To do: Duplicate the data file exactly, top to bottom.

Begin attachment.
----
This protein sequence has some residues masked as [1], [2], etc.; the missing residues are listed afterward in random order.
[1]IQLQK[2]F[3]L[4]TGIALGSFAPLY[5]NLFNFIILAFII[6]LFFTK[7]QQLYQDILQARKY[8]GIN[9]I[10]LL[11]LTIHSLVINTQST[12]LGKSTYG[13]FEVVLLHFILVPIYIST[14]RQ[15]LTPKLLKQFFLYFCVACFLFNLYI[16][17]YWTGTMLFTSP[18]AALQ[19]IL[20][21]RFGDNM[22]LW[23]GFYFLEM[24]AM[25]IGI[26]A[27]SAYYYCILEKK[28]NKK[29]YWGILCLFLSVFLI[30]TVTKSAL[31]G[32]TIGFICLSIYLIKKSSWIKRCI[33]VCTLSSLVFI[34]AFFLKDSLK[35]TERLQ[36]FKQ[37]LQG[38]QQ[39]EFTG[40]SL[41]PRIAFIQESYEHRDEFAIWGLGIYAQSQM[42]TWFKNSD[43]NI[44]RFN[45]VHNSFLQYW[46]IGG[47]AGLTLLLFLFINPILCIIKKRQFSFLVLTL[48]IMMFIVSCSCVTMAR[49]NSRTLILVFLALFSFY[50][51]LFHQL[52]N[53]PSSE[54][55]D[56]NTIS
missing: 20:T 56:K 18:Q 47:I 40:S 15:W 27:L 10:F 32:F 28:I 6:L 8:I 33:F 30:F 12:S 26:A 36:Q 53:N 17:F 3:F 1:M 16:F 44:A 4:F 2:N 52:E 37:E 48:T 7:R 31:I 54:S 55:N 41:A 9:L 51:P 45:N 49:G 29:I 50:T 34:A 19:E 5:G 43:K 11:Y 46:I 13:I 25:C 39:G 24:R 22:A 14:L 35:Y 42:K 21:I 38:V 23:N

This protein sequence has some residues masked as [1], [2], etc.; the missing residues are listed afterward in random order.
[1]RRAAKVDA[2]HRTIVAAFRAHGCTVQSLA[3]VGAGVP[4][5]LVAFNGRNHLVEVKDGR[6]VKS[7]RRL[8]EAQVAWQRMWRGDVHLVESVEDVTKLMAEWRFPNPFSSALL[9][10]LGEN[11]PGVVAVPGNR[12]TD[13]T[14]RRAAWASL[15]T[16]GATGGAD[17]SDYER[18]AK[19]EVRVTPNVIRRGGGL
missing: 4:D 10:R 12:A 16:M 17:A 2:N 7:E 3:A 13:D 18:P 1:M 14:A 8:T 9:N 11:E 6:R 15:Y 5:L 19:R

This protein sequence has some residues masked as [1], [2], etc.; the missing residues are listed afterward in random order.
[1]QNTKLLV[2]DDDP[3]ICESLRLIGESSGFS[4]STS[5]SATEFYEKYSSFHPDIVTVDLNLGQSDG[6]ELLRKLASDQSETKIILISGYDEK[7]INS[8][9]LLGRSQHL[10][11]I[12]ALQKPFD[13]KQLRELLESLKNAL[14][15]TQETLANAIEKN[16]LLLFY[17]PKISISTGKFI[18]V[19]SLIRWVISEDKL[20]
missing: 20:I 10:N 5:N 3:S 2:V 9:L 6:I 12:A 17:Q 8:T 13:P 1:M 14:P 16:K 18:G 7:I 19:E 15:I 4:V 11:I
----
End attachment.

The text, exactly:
This protein sequence has some residues masked as [1], [2], etc.; the missing residues are listed afterward in random order.
[1]IQLQK[2]F[3]L[4]TGIALGSFAPLY[5]NLFNFIILAFII[6]LFFTK[7]QQLYQDILQARKY[8]GIN[9]I[10]LL[11]LTIHSLVINTQST[12]LGKSTYG[13]FEVVLLHFILVPIYIST[14]RQ[15]LTPKLLKQFFLYFCVACFLFNLYI[16][17]YWTGTMLFTSP[18]AALQ[19]IL[20][21]RFGDNM[22]LW[23]GFYFLEM[24]AM[25]IGI[26]A[27]SAYYYCILEKK[28]NKK[29]YWGILCLFLSVFLI[30]TVTKSAL[31]G[32]TIGFICLSIYLIKKSSWIKRCI[33]VCTLSSLVFI[34]AFFLKDSLK[35]TERLQ[36]FKQ[37]LQG[38]QQ[39]EFTG[40]SL[41]PRIAFIQESYEHRDEFAIWGLGIYAQSQM[42]TWFKNSD[43]NI[44]RFN[45]VHNSFLQYW[46]IGG[47]AGLTLLLFLFINPILCIIKKRQFSFLVLTL[48]IMMFIVSCSCVTMAR[49]NSRTLILVFLALFSFY[50][51]LFHQL[52]N[53]PSSE[54][55]D[56]NTIS
missing: 20:T 56:K 18:Q 47:I 40:S 15:W 27:L 10:F 32:F 28:I 6:L 8:I 33:F 30:F 12:S 26:A 36:Q 53:N 17:F 3:F 1:M 16:F 44:A 4:F 2:N 52:E 37:E 48:T 7:R 31:I 54:S 55:N 41:A 9:L 51:P 45:N 49:G 29:I 50:T 34:A 19:E 5:G 43:K 11:Y 46:I 13:I 25:C 39:G 24:R 22:A 14:L 35:Y 42:K 21:I 38:V 23:N

This protein sequence has some residues masked as [1], [2], etc.; the missing residues are listed afterward in random order.
[1]RRAAKVDA[2]HRTIVAAFRAHGCTVQSLA[3]VGAGVP[4][5]LVAFNGRNHLVEVKDGR[6]VKS[7]RRL[8]EAQVAWQRMWRGDVHLVESVEDVTKLMAEWRFPNPFSSALL[9][10]LGEN[11]PGVVAVPGNR[12]TD[13]T[14]RRAAWASL[15]T[16]GATGGAD[17]SDYER[18]AK[19]EVRVTPNVIRRGGGL
missing: 4:D 10:R 12:A 16:M 17:A 2:N 7:E 3:A 13:D 18:P 1:M 14:A 8:T 9:N 11:E 6:R 15:Y 5:L 19:R

This protein sequence has some residues masked as [1], [2], etc.; the missing residues are listed afterward in random order.
[1]QNTKLLV[2]DDDP[3]ICESLRLIGESSGFS[4]STS[5]SATEFYEKYSSFHPDIVTVDLNLGQSDG[6]ELLRKLASDQSETKIILISGYDEK[7]INS[8][9]LLGRSQHL[10][11]I[12]ALQKPFD[13]KQLRELLESLKNAL[14][15]TQETLANAIEKN[16]LLLFY[17]PKISISTGKFI[18]V[19]SLIRWVISEDKL[20]
missing: 20:I 10:N 5:N 3:S 2:V 9:L 6:I 12:A 17:Q 8:T 13:P 1:M 14:P 16:K 18:G 7:I 19:E 15:I 4:V 11:I